Throughout your career, you have held and continue to hold many board membership roles including Presidency of the Turkey-German Business Council and Founding Member of TUSIAD. What is your motivation for giving your time and expertise to these causes, considering your already busy schedule?
I work for a multinational company, which has a lot of experience to share with stakeholders. From the NGOs to young talents, from associates to customers. It is essential for leaders to share their experience and make sure stakeholders are ready and take the necessary action to handle change before it is too late. 

Personally, I believe leaders have a responsibility to give back to the society they live in. We all need to work hard to become a good citizen. Good citizens give back to the community, add value to the community.

What advice would you give to students graduating now and seeking to embark on their own careers?
Some students may know exactly where they want to be in 20 years, and some may not even know what they want to do tomorrow. That’s fine. It’s not always about having a roadmap in front of you. 

In life, you will be faced with two things: chances and challenges.

I have embraced the challenges life has given me and tried to turn them into opportunities.

Having worked since the age of 12, I found out quickly that money is not everything. There are other things of value. I value having the freedom to do what I love, and I realised early on that I had to be the leader of my own life to be truly free.

What do you see as your most significant achievements in the role, or in your career so far?
I think the biggest achievement was when I was appointed as the CEO of a company – a German multinational – at the age of 30. That appointment involved taking over a company in a market, which I did not know in Turkey, with people that I had little contact with, with a local language and culture that I had very little knowledge about.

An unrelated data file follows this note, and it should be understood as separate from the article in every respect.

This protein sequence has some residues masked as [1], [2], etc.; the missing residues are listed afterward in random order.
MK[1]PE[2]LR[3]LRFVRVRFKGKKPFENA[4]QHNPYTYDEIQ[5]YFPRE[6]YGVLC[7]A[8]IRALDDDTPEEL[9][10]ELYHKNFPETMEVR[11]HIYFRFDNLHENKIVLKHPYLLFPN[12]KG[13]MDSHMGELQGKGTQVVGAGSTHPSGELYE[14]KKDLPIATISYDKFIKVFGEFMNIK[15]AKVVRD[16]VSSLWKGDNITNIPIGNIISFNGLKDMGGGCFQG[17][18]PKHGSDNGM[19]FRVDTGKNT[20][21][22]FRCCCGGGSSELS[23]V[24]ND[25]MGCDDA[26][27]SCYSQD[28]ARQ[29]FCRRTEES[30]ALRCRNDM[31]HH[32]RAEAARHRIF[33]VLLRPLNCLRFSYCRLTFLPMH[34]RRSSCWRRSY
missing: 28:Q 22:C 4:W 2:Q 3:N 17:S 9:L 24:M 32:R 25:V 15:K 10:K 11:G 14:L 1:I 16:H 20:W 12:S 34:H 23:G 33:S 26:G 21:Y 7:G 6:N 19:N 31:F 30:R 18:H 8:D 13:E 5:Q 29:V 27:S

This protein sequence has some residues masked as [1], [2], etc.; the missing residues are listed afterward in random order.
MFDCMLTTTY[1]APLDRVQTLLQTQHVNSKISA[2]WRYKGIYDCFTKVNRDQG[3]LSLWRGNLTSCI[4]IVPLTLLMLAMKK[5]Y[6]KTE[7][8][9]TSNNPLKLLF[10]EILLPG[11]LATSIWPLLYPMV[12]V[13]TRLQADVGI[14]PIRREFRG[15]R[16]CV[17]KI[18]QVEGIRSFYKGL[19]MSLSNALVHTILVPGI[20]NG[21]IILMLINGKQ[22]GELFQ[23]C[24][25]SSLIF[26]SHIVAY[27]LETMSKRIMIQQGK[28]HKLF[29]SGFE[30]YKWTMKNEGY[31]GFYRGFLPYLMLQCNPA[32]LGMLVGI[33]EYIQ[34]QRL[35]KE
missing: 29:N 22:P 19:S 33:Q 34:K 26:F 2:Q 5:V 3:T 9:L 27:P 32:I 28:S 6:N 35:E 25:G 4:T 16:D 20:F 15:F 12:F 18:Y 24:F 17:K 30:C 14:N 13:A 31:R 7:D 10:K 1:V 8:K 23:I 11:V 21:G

We had to turn a sinking ship around and what was planned to be a three-year recovery program, we managed to do it in one year and then put the company on a path to sustainable growth.

What professional and personal qualities do you think are vital to operating successfully in a multinational organisation?
You have to be an international person yourself. You have got to be flexible, mobile, and you have to accept that one size does not fit all. There are different cultures and these cultures do affect the way you do business in that particular area.

The social corporate culture is also important, you have got to think about and nurture the environment around you. 

What do you consider you took away from your studies at UOW that helped you to forge such a successful international career?
I think one of the most important things that helped me choose a multinational company to work with and further my career abroad, was that the University was a very internationally-oriented university, we had a lot of international students. 

Even in the ‘80s, the University had already established bridges to the outside world, which allowed students to have that exposure and students already had that international perspective through the University.

Steven Young

Bachelor of Engineering (Civil), 1988

Leanne Newsham

Bachelor of Arts (Communication Studies), 1995